Liz and Rishi — leave the Old Lady alone
Don't throw away the Bank of England's independence in search of a quick fiscal fix
Twenty-five years after UK chancellor Gordon Brown first granted the Bank of England its independence, the mandate has come under fire from the Tory leadership hopefuls jostling to become the next UK prime minister.
However, as the prime ministerial wannabees propose sweeping changes to the Old Lady, they must beware upsetting the apple cart — and the financial markets — as they look for short term fixes.
Liz Truss, the bookies’ favourite to become Tory leader and thus prime minister, has repeatedly said that she would review the Bank of England’s mandate if elected. In an interview with The Telegraph, Truss said that she wants “to make sure [the Bank] is tough enough on inflation”, while asserting that she will not clamp down on its independence.
Truss is not alone in piling pressure on the Old Lady — last month, fifth placed candidate Tom Tugendhat told BBC Radio 4’s Today programme that the “sugar high” of the Bank of England’s quantitative easing has fuelled inflation.
Even Truss’ opponent Rishi Sunak has stepped on the Bank’s toes, having proposed to include a “call-in power” in the Financial Services and Markets Bill during his tenure as chancellor. Although this clause would not interfere with the Bank’s rate setting abilities, it would allow politicians to adjust financial regulation. Although the clause was not included when current chancellor Nadim Zahawi submitted the bill last month, it does point to the ex-chancellor's loyalties.
Sunak has, however, remained quiet on the topic of BoE independence during the current election contest.
In theory, an independent central bank should be free from the interest of politicians and focused on delivering monetary policy that reflects the needs of the economy, not those of elected officials.
The Bank of England is on the cusp of its biggest rates rise since 1994. The expected 50bp increase at this Thursday’s meeting could take the base rate up to 1.75%, as it looks to counter a rate of inflation that is anticipated to hit 11% later this year.
But the tax plans of the two Tory leadership hopefuls could weigh on the Bank of England’s policy decisions. Both Truss and Sunak have placed tax cuts at the heart of their campaigns, with Truss promising £30bn in quick succession and Sunak £19bn over several years.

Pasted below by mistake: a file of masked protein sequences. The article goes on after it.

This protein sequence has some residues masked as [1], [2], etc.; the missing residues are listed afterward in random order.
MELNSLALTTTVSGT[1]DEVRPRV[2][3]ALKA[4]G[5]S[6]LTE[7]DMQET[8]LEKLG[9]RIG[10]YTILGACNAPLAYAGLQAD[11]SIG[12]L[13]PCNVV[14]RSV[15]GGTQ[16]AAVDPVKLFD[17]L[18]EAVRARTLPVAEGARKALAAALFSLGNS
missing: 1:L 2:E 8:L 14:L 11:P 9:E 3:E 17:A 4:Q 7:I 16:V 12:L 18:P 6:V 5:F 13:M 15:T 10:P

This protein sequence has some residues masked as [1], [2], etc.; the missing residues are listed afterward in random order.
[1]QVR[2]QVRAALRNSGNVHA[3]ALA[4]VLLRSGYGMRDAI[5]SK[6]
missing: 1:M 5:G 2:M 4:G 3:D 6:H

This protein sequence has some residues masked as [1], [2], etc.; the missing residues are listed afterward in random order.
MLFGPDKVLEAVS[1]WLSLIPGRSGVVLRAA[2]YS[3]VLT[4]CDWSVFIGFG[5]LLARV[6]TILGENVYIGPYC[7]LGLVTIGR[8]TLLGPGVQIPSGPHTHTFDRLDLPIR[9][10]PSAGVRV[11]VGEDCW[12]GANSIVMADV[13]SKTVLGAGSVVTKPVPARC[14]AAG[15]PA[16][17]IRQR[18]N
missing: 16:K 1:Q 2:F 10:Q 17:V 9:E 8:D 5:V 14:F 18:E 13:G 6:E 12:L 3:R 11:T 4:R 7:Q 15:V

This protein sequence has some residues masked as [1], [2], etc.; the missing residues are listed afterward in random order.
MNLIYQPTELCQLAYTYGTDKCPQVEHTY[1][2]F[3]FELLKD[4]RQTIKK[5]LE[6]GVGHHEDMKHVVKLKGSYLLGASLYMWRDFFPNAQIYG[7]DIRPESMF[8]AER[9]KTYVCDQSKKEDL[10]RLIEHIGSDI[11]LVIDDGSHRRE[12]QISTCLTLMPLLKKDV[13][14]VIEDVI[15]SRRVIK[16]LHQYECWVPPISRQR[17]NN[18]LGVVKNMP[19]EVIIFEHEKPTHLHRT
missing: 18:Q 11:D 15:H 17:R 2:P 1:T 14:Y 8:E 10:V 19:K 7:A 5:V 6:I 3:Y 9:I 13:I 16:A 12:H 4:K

Is now the right time to cut taxes?— BBC News (UK) (@BBCNews) July 25, 2022
Rishi Sunak says it's not "responsible" to put debt on "the country's credit card", but Liz Truss says "no other country" is raising taxes and she would begin paying down debt in "three years' time"#BBCOurNextPM https://t.co/3IYl0rAxVx pic.twitter.com/k8WfRGreL9
Sunak has repeatedly attacked Truss’ plans to fuel inflation, calling her plans irresponsible for piling extra borrowing onto the “country’s credit card” — a favourite analogy of austerity pursuing former-chancellor George Osborne.
However, the Institute for Fiscal Studies noted that the two’s plans are “increasingly similar,” adding that "some of the critiques that Mr Sunak has so far levelled at Ms Truss’ plans now also apply to his own".
Analysts at ING said that depending on the result of the Conservative leadership contest, potential tax cuts could "ultimately see the Bank deliver another 25bp-50bp on top of [the 50bp] we’ve been forecasting”.
Nick Macpherson, permanent secretary to the treasury from 2005-2016, last month called the tax cutting plans of Truss and the other candidates “less the heirs to Margaret Thatcher; more the disciples of Recep [Tayyip] Erdogan”.
Turkey’s president Erdogan has repeatedly meddled with the Central Bank of Turkey, sacking multiple governors that go against his favoured policy path. Erdogan has taken the unorthodox view that higher rates cause inflation, sending the value of the lira down in the process.
Turkey’s year-on-year inflation hit 78.62% at the end of July, but the central bank has kept its policy rate at 14% since January.
Of course, the role of Bank of England head exists outside the confines of Westminster politics, with governors enjoying long spells that recent prime ministers could only dream of. Since incumbent Andrew Bailey’s predecessor Mark Carney took over as governor partway through the first of David Cameron’s prime ministership in 2013, the UK has had three elections and has changed its leader just over once every two years. Furthermore, whoever wins the next Tory leadership election will face a general election in just under three years’ time, with the Conservative party currently trailing Labour in the polls.
One could argue that this stability — Mervyn King and Mark Carney served for 10 and seven years, respectively — allows the Bank of England and its governor to take a long-term view on policy, free from any of the short-term fixes desired by the UK’s short-term prime ministers.
A decision to rein in the Bank of England's mandate in any capacity will more than likely have a knock on effect on the wider UK financial markets and economy — perhaps not the best use of official's time during the biggest cost of living crisis in generation.
“The mere announcement of the intention to do so would in itself be so damaging to market confidence that any Government would be extremely reluctant to attempt it,” former chancellor Nigel Lawson told then prime minister Margaret Thatcher in November 1988. “And of course, the longer the independent central bank had been in place, the more effective that sanction would be.”
After 25 years of independence, the sanction might be very big indeed.